Comment: We need to consider some big ideas if we are to recover our country after Covid-19, writes National's Agriculture spokesman Todd Muller.

Only a few months ago I penned a column where I noted the challenging conversations farmers were having across dinner tables up and down the country because of the Government's proposed freshwater reforms.

I raised it to paint a picture of a sector feeling under siege, struggling to see how they could navigate an increasingly fraught regulatory environment. I raised it so that our urban friends could get a glimpse into a world that many were not aware of.

Now, barely six months later, so much of New Zealand is closed with the exception of our farms and hospitals. The tough, painful and fearful kitchen table conversations are occurring in many houses across the country.


We are still in the highly fluid part of the crisis; where only hard choices sit in front of us.

The "stay home, save lives" strategy will slowly morph into the "safety first but slowly restart" phase. The judgements around timing and sequence of whom and when, will be fraught; but transparent, timely data and an honest assessment of the risks we are prepared to endure will be critical. A tougher period lies in the months ahead.

By September we may be tens of billions more in debt, and we may have a Government that is having to spend more in order to rightly support those who have been impacted by the coming recession. We may have an economy with the tap turned squarely off on two of its biggest foreign earners - international tourism and international students. Together these two sectors earn about $23 billion per year, only slightly less than all meat and dairy exports. More debt, more spending, and less income.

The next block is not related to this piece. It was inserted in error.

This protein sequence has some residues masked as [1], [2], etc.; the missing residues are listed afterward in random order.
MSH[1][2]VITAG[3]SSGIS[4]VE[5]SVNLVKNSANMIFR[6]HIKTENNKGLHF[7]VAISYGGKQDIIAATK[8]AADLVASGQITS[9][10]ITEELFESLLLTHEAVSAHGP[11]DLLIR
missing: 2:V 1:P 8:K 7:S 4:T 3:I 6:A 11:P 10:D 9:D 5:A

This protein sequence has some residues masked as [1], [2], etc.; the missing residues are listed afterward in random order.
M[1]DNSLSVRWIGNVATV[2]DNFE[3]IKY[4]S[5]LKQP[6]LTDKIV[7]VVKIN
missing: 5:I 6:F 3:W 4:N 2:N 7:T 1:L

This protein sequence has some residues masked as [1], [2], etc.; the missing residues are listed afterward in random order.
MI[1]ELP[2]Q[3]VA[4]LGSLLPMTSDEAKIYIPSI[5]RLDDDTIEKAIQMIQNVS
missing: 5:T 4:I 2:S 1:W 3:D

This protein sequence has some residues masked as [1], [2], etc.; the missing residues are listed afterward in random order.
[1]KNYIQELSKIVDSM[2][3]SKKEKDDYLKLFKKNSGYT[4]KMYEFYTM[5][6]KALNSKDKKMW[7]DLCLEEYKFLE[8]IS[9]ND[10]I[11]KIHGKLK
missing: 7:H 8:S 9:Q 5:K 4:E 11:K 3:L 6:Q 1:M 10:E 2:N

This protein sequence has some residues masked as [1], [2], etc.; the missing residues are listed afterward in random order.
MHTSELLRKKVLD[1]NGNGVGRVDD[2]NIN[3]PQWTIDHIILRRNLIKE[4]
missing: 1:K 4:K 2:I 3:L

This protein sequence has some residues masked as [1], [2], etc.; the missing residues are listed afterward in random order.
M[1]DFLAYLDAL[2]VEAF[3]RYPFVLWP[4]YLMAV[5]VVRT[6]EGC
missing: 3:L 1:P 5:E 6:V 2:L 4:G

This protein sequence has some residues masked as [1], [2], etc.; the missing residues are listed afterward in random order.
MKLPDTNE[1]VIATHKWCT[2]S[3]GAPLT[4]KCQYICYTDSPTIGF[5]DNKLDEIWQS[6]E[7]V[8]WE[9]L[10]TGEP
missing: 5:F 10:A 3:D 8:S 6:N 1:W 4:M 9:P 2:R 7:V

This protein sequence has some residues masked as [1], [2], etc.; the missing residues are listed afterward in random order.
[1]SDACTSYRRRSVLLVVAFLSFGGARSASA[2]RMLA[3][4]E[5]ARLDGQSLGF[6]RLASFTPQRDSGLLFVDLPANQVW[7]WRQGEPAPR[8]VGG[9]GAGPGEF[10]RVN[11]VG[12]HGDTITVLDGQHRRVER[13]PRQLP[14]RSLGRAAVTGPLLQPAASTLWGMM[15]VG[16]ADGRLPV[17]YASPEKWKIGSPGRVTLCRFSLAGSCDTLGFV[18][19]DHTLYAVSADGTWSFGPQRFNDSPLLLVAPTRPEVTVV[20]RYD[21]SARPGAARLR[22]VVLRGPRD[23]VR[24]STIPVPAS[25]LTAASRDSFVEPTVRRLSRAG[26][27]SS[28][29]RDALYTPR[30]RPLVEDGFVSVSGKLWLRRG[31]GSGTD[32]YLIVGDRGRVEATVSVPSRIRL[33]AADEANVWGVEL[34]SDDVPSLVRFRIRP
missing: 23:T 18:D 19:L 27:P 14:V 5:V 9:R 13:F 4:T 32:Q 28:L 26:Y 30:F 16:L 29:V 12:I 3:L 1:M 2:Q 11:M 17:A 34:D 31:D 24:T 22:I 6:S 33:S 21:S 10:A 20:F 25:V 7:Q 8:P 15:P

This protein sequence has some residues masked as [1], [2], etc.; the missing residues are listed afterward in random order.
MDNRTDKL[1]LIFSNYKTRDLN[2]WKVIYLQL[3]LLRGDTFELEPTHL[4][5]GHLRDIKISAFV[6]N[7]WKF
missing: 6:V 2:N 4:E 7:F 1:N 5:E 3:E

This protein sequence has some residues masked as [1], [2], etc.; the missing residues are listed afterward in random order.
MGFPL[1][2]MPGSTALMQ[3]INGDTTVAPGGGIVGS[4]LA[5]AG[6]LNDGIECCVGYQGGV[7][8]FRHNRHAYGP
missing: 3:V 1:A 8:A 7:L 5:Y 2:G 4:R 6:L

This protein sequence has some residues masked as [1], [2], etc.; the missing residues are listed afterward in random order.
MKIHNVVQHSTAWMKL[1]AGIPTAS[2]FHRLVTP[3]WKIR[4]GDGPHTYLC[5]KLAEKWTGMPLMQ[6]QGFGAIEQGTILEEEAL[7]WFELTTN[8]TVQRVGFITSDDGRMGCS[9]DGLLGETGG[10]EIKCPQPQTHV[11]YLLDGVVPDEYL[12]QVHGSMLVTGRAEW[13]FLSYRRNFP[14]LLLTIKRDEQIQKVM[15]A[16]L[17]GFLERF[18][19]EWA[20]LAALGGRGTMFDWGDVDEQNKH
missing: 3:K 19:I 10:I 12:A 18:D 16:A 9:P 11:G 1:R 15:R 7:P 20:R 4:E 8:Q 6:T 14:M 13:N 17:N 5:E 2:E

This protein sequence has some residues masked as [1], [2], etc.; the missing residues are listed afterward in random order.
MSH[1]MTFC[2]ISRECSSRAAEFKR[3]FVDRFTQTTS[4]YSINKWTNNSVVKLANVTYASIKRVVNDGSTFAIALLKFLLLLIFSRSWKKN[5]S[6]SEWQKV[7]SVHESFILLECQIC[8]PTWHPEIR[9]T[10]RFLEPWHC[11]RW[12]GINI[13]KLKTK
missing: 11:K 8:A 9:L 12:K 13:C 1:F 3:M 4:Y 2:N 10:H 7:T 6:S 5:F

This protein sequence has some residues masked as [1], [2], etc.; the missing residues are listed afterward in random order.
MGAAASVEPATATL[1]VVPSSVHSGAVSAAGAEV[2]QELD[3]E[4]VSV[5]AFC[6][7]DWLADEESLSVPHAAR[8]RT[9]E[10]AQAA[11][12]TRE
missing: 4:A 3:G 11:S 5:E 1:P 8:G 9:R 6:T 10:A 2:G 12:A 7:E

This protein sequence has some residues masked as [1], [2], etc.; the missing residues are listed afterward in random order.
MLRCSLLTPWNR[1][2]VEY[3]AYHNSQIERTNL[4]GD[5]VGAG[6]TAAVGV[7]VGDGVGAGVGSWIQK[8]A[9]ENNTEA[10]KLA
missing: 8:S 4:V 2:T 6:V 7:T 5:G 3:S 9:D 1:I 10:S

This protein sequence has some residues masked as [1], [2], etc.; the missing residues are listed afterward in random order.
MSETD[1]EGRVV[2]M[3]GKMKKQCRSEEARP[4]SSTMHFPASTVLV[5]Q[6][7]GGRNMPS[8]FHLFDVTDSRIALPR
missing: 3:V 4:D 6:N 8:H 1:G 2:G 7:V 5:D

Whatever our national strategy was just a few months ago is now wholly inadequate. What is the new plan for our country? How do we rebuild after this crisis?

I start by asking the simple question; what do we do best in the world, and can we still be the best when the global lights come on?

Our capacity to produce diverse food products be it dairy, meat, kiwifruit, wine at scale, with sublime quality assurance gives us a strong platform to build from. So how can we amplify and leverage that advantage for us all?

There will be a call from many to stop all regulatory constraints on agriculture throughout the economic recovery. That would be a mistake.

Firstly, we must expect our global consumers to be more health and compliance conscious after the pandemic, not less so. Our provenance of healthy and sustainably produced food will come under more scrutiny not less.


Secondly, in my opinion, this Government has had a failure of political process, not of concept.

Building on the previous Government's efforts to improve sector capacity to farm within limits was not a flawed strategy, rather, I believe it was their inability to execute that was their downfall.

National's Agriculture spokesman Todd Muller. Photo / George Novak
National's Agriculture spokesman Todd Muller. Photo / George Novak

In my opinion, in the case of Essential Freshwater, it was allowing the conversation to be deliberately and inaccurately framed in the context of a collective failure to date, and a petulant disregard for sector feedback.

While I think it deserves our criticism, let's not be duped into thinking that somehow going back in time when there was a light touch approach is going to be our future.

The agriculture sector will be best served by a nationwide acceptance that the nation's economic stimulus needs include strategic water storage and distribution infrastructure.

Access to water is a critical enabler of economic, social and environmental improvement.

It can act as the battery for a low emissions future that is less reliant on fossil fuels, it can release the productive capacity of thousands of hectares that are water-stressed and, partnered with good farming practice, can materially improve the biodiversity of our rivers.

It can give our communities surety that potable water will be available into the future. The time has come.

These are the types of big ideas we will need to consider to recover our country. We need many more. I hope that through the fog of uncertainty, we can start these conversations at our kitchen tables tonight.